Bergman and Antonioni, Remembered

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It is an odd remorse. The passing of giants well past their prime stirs sadness, but should also, by all accounts, be a time for celebration and thanksgiving. For, their life’s work, the art left behind, is immortal.

The venerated Swedish filmmaker Ingmar Bergman died Monday at the age of 89. And on the very same day, Italian filmmaker Michelangelo Antonioni died at the age of 94. Their long lives were nothing if not productive, and influential.

Bergman came to fame in America in 1957 when, in one year, he made two seminal masterpieces: “The Seventh Seal” and “Wild Strawberries”. In 1961, “The Virgin Spring” won him the first of three Academy Awards for Best Foreign Film; the next year saw “Through A Glass Darkly” win; 1984 saw “Fanny and Alexander” win. But he is not solely known for his Oscar wins. In the 1970s, Woody Allen made a point of lobbying for extended runs of many Bergman films in New York City, such as “Scenes From a Marriage.” Allen never made a secret his admiration and made it explicit in a scene in “Manhattan” when he defends Bergman as “the only true genius left in film.”

During those years Bergman was winning Oscars, Antonioni made an unofficial trilogy of films he would become identified with before all other work: 1960’s “L’avventura,” 1961’s “La notte” and 1962’s “L’eclisse”. All featured his then-lover Monica Vitti and all spent their time looking at the modern world through a lens of willful marginalization. His cinema has been described as one of “alienation” but that label is reductive, and too much a pejorative.

I found Bergman before Antonioni and it was probably a good thing. During a low period in my lean young years I happened upon “Wild Strawberries” in the Berkeley Public Library. I watched it twice before returning it the next day, looking for my next encounter with the director. I immediately re-joined Netflix. I tried to see whatever I could that Bergman made. His cinema was fierce, intellectual, and humane. I scratched my head some but I was never bored.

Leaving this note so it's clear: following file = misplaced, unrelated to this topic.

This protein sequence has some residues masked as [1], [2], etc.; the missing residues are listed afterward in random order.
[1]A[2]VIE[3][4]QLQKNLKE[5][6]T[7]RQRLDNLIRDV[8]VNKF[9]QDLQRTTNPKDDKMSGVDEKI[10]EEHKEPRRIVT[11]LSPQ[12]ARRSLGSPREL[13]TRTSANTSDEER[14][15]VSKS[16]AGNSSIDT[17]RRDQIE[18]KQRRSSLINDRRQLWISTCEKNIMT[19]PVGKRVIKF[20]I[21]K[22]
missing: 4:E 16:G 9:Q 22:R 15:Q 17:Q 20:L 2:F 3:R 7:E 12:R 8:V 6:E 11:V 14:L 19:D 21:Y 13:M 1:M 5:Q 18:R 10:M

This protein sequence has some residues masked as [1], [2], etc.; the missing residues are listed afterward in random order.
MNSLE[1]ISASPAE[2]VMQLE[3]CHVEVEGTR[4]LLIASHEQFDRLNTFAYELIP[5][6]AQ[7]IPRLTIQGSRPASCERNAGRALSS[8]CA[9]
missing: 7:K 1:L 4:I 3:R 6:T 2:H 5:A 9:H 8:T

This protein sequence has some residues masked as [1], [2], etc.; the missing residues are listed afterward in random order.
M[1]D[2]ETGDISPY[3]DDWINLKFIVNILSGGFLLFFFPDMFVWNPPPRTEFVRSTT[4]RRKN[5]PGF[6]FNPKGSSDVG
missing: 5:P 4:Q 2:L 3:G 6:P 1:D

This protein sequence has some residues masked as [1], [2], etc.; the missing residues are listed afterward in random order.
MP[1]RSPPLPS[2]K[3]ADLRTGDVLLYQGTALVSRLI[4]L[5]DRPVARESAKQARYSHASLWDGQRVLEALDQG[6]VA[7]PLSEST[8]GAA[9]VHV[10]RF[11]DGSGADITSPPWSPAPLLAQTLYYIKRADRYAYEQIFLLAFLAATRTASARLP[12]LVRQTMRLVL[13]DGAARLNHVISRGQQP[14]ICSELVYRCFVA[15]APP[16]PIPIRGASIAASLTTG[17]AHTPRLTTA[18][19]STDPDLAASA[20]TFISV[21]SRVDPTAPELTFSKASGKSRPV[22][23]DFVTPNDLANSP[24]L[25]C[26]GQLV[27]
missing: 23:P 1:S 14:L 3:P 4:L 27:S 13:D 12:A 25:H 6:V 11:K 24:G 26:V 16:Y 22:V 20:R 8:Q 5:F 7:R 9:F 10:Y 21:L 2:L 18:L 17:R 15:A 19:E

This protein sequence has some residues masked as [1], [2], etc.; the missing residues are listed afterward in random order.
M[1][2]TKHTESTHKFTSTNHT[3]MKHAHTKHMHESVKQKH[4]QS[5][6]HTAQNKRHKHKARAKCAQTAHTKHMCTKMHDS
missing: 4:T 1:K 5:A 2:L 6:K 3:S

A few months later I got “L’avventura” from Netflix and fell asleep watching it; I dismissed it. But it kept nagging me, and I kept watching it over time. After seeing “The Passenger” I felt like I finally “understood” Antonioni and finally finished watching his “Ennui Trilogy.” Like a lot of Bergman, there are stretches of silence and there is a distinct “art film” quality to his work. But underneath the superficially boring aspects there is a distinct heart, and a will to live in the world, that is unmistakable.

Luckily, being giants, the majority of their films are available through Netflix, or in the basement of Moffitt, but a few exceptions stand out in Antonioni’s oeuvre. 1970’s “Zabriskie Point” remains unavailable on DVD, a year after the programmer at Brooklyn’s BAM/Rose Cinema told me Universal Pictures would be releasing it “soon.” Its anger is palpable but, thanks to a mid-movie orgy, the love for youth, and for stolen joy, is undeniable. 1972’s “Chunk Kuo/Cina,” a 217-minute documentary about Antonioni’s six-week stay in Mao’s China, remains the most rare: there are bootleg videos and DVDs but they look terrible and cost too much. I saw it in Brooklyn, and it played here in Berkeley at the Pacific Film Archive, on a huge screen with a sold out crowd. For the doubtful, this may be the best testament to Antonioni’s filmmaking genius of gentle generosity in the face of terrors.

I will miss them, sure, as they touched my soul with their gifts of art. But we cannot fight death. What we can do is watch their movies, preferably on a big screen, with friends.


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